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Rwanda’s Foreign Minister Louise Mushikiwabo acknowledges readily that her boss, President Paul Kagame, did not vote for Nkosazana Dlamini Zuma to become chairwoman of the African Union Commission last year.
But now that Dlamini Zuma is in the job, Mushikiwabo supports her fully.
“We’ve made it clear that we think she’s the best candidate Africa could get. She’s proving that,” she told South African journalists at this week’s AU summit in Addis Ababa.
She explained that Rwanda had opposed Dlamini Zuma’s candidature – and voted instead for her rival, the incumbent chairman, Jean Ping of Gabon, not because of any concerns about her personal qualities but only on the principle that Africa’s big countries – she mentioned South Africa, Nigeria, Algeria and Kenya – should not hold the continent’s top job.
But this week she enthused over Dlamini Zuma’s performance in her first three months, especially the way she presided over the summit.
“One feels the change. She seems to me like a very serious person – and she’s punctual,” Mushikiwabo said, noting that the summit meetings had taken place on time for a change.
“We’ve been complaining about meetings going on until 3am. Who can think at 3am?
“People have noticed a much more practical, hands-on approach. There is a positive change and we feel it,” she said, adding that as a woman she also appreciated another woman being in charge of the AU Commission.
Rwanda prides itself on the efficiency of its government – seeing itself as an African Singapore – and Mushikiwabo said she hoped Dlamini Zuma would help to create the modern, forward-looking, business-like African Union that Rwanda wanted.
The AU needed to forge consensus among African governments and then to project a much stronger, united African voice to the outside world.
Mushikiwabo especially liked Dlamini Zuma’s remark in one of her speeches to the summit that the AU had to manage its strategic partnerships with donor countries in a better way.
“We’re here in Africa and yet we get everyone else coming here and taking a big chunk of our time to deal with their issues,” Mushikiwabo complained, about the donor governments and agencies.
Dlamini Zuma expressed her surprise shortly after arriving at her new post at how much of the AU’s activities were funded by foreign donors. She said the AU had to start finding the money to fund its own activities.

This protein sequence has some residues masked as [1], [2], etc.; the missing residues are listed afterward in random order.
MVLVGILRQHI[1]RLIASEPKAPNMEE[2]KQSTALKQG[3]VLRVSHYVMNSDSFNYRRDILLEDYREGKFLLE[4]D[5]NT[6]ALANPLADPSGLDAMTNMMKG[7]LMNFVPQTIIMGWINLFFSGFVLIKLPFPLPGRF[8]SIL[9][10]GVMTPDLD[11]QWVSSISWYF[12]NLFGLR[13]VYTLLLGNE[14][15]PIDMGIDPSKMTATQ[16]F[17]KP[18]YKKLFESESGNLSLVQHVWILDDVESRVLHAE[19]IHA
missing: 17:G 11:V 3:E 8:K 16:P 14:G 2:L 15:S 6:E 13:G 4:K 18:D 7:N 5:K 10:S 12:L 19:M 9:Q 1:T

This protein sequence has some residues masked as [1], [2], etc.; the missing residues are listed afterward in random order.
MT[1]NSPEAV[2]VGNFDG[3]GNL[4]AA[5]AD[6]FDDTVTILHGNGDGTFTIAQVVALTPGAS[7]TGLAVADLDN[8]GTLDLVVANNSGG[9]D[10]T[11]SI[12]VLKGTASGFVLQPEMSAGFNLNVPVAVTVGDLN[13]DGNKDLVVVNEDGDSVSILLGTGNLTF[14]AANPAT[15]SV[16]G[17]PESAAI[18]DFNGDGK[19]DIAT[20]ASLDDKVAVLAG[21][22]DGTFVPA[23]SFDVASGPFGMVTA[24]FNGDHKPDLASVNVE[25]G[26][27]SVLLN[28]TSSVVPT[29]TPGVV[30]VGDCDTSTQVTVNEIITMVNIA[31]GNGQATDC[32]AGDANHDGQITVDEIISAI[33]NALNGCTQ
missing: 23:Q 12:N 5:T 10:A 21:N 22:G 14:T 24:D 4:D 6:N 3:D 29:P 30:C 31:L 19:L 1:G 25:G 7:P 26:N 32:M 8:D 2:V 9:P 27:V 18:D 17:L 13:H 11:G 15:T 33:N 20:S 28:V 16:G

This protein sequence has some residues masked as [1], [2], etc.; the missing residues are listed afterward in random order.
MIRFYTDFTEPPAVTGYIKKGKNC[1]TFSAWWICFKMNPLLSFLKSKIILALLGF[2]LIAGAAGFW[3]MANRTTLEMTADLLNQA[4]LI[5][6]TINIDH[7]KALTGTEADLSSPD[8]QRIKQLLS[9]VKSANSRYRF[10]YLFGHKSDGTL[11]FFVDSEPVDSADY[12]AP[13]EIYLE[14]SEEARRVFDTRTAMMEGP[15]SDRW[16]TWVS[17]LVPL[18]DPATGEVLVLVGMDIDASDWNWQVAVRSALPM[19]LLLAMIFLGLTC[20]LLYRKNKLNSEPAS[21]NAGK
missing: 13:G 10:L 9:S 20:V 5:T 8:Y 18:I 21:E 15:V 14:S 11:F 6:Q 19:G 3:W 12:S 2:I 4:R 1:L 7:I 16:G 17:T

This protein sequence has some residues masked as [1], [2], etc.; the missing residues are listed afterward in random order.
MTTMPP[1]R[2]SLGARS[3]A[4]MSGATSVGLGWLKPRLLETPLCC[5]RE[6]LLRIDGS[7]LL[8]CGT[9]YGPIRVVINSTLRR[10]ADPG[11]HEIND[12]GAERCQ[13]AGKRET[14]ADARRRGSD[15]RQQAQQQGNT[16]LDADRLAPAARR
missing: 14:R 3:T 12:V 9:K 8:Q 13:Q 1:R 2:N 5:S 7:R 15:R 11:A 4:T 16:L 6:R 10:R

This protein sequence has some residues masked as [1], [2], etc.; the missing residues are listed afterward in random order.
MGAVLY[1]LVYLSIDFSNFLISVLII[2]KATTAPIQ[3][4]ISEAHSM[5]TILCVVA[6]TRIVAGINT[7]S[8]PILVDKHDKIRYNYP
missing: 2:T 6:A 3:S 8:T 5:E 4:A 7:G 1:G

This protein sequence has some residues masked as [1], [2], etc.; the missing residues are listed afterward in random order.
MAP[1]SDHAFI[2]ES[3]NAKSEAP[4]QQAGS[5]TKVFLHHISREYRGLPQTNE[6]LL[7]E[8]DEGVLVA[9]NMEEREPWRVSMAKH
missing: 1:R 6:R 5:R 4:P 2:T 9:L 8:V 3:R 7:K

This attitude was evident throughout the summit as several leaders echoed that sentiment and decided that the AU had to explore domestic sources of funding.
The change was most evident when the summit leaders decided that the AU itself would contribute $50 million (about R450m) of its funds towards the estimated $460m cost of financing African troops to intervene in Mali to expel al-Qaeda-linked jihadists and Tuareg secessionists who seized the part of the country last year.
Veteran AU-watcher Jakkie Cilliers, director of the Institute for Security Studies, found this decision extraordinary and unprecedented, suggesting it might mark a turning point in the AU’s approach to financing, moving it towards greater independence.
He also noted that many participants in this week’s summit had found the meeting more business-like and efficient since Dlamini Zuma took over, with fewer and shorter speeches contributing towards greater punctuality. She had also told the AU’s Executive Council of ministers last week that the AU needed to prioritise its many projects, to do fewer better.
One delegate noted that in the past, the AU Commission used to wait for ministers or presidents to arrive before entering a meeting.
Dlamini Zuma instead was in her chair before time, waiting, impatiently, for the other participants to arrive.